• List package contents on the package. Write on the outside of the package exactly what’s inside. For example, “ten pairs, men’s medium socks” or “one pair, girl’s small socks” and so on. This will enable us to quickly group inventory for efficient distribution without opening packages.
  • Enclose a care letter. Japanese people treasure letters, especially ones from foreigners. Victims of the 1995 Hanshin quake in Kobe said that care letters were among the most uplifting items they received. If you enclose a care letter,provide a copy of it for each pair of socks you send. This will enable us to hand each recipient of your socks a letter from you. For help composing and translating your letter, please visit our care letter creation page.
  • Write your email address on the package. The most efficient way for us to keep in touch with you, and track the status of your package once we receive it, is via your email address. Please write it on the outside of your package so we can communicate with you without opening the package.
  • Write “Urgent: Relief Supplies” boldly on the package. This will avoid import duties, guarantee priority handling at customs, and achieve rapid processing through hubs. Packages are arriving more quickly than usual. Everybody is dedicated to getting this nation back on its feet — in clean socks!

Please ship your package to my office:

Jason Kelly
Plaza Kei 101
Wakamatsu-cho 615-6
Sano, Tochigi 327-0846

Thank you for your support! When your package arrives, we’ll send a note to you at the email address you wrote on it.

Need to reach me by email or phone? Please see my contact page. Note that we’re still experiencing aftershocks and rolling blackouts, so it might be hard to get through and I might not be able to respond quickly.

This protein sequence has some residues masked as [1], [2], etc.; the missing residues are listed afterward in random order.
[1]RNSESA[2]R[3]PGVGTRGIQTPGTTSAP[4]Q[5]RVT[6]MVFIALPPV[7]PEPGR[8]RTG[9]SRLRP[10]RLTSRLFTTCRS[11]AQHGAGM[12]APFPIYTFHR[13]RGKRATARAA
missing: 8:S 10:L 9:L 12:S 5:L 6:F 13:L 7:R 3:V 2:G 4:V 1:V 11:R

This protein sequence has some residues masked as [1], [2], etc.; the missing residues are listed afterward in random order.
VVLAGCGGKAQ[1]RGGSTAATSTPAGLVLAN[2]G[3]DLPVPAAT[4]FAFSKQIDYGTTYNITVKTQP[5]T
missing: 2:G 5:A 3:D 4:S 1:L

Several reasons. Many of the victims ended up barefoot after fleeing in a hurry. In the disaster zone, feet get wet and then extra cold at night, especially in currently freezing weather. People often forget about socks in favor of more obvious items like blankets and jackets. Receiving a new, fresh pair of socks provides a moment of comfort. If those socks arrive with a caring note as well, it’s very heartening for victims. If you’ve ever been stuck in a pair of wet, cold socks or no socks at all, perhaps you remember how soothing it felt to pull on a warm, dry pair. Victims have already requested socks on TV news.

Socks aren’t primary support, but a token of care that will last beyond their small mid-crisis comfort. All supplies exist here in Japan, so we wanted something that delivered meaning past the need of the moment, something more special than what people get from emergency teams and government supplies. Military socks are not the most comfortable. Small joys matter. A March 17 CNN article observed about the victims: “It was the little things that helped them retain their sanity as an end to crisis still seemed distant.” The next day, an AP story said a city hall worker reported his town needing “gas, vegetables, socks, underwear, wet wipes and anti-bacterial lotion.”